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Old 07-06-2008, 05:03 PM   #1
3Brothers
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"Racking" seems simple enough a concept: Get the good stuff off the top of the bad stuff before to much bad stuff collects on the bottom and start it all over again. NOT Quite Webster or Wikipedia but... Heres my question.

Just starting out we're trying to limit our required startup cost, and planning on just doing one 6 gal. batch, (at first) we budgeted 1 bucket and 1 carboy. But I here alot about not splashing or over sloshing your wine mix due to oxidation. Having to transfer my tinted concoction from one carboy to a bucket, clean the carboy and then back in for each racking, should i invest in two carboys right off the bat for my 1 batch?

 
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Old 07-06-2008, 05:07 PM   #2
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Well, it sure is helpful if you do have another carboy. I always try to have at least one empty one, because it's great to be able to rack when you need to. It's also handing for mixing up the sanitizer, and sanitizing your siphon tubing and racking cane, too. I think it's well worth the $25 investment.

Oxidizing by racking into a sanitized bucket, and then washing and sanitizing the carboy and racking back, can be a real issue. Not to mention double the work. A bucket also has way too much headspace, and will leave your wine vulnerable while you wash and sanitize the carboy.
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Old 07-06-2008, 05:11 PM   #3
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Seemed that way to me too, but thought Id ask in case it wasnt as big an issue as I was forseeing. We cant wait to get started, been "reading" and "talking" about it way too long now, we're ready to start. about 2 weeks till we go shopping!

 
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Old 07-06-2008, 05:15 PM   #4
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If I can throw in a quick question...does Wine oxidize faster than beer? I just did the rack and then rack back will beer but I was told for it to oxidize I would need to really splish and splash.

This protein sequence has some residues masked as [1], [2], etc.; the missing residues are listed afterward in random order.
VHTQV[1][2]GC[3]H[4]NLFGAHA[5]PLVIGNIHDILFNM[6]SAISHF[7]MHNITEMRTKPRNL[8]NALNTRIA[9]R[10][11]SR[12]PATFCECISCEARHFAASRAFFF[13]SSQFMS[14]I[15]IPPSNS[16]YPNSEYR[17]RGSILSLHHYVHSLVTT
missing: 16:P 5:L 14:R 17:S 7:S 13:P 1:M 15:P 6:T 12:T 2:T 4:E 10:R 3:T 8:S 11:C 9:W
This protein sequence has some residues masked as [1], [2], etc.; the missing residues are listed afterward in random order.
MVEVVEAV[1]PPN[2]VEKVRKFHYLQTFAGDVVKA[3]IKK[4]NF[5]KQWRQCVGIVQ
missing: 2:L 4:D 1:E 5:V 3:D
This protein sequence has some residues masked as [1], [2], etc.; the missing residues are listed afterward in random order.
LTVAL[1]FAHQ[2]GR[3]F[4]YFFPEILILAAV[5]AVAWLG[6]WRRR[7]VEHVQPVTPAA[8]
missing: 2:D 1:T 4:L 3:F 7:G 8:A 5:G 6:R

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Old 07-06-2008, 05:21 PM   #5

It's also a good idea to obtain at least one, but better a few, one and one-half gallon glass jugs. When making wine I always make slightly more in the primary (say 6 gallons instead of five) because you always lose a little each time you rack. With the extra jugs you can fill them for topping up after racking. You can obtain 1/2 gallon growlers from a local brewpub and the gallon sizes from a $12 gallon of Gallo which, also BTW, makes good topping wine. Invest in a variety of sizes 6, 6.5, 7, and 8 drilled rubber bungs and several bubble locks - they're inexpensive.

 
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Old 07-06-2008, 05:23 PM   #6
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Well, yes and no. See, when you rack beer, generally it still is fermenting a little or at least releasing some co2. That co2 is heavier than air, and makes a "blanket" over the beer to help keep it from oxidizing. Wine at this stage (before the sg gets below 1.010) is basically going to act the same way. You still want to prevent excessive aeration, of course, but it's not all that easy to aerate the beer.

But you ferment wine longer, and it will go to dry usually. After it's done fermenting, you will rack it and allow it to clear. Sometimes, I have lees every 45 days or so, so I rack it that often. That may be months after fermentation has stopped, and after the co2 is out. (You don't want co2 in your wine). So, you don't have that protective blanket of co2 to protect the wine from oxidation at this stage. To counter this, most winemakers use sulfites (I use one campden tablet per gallon at every other racking) to help prevent oxidation. The sulfite (in the form of a gas) helps keep o2 from binding to the wine. If you've ever tasted oxidized wine, you'll definitely make every attempt to not let this happen to your wine! It'll taste maderia-like, or sherry-like, and it's not good except in sherry.
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Old 07-06-2008, 06:29 PM   #7
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just watch buying new carboys for racking its to easy to find something to fill them up in between. Every time i get a new one i say i'm going to leave one open for making racking easier, so far I have six carboys and they're all full now.

 
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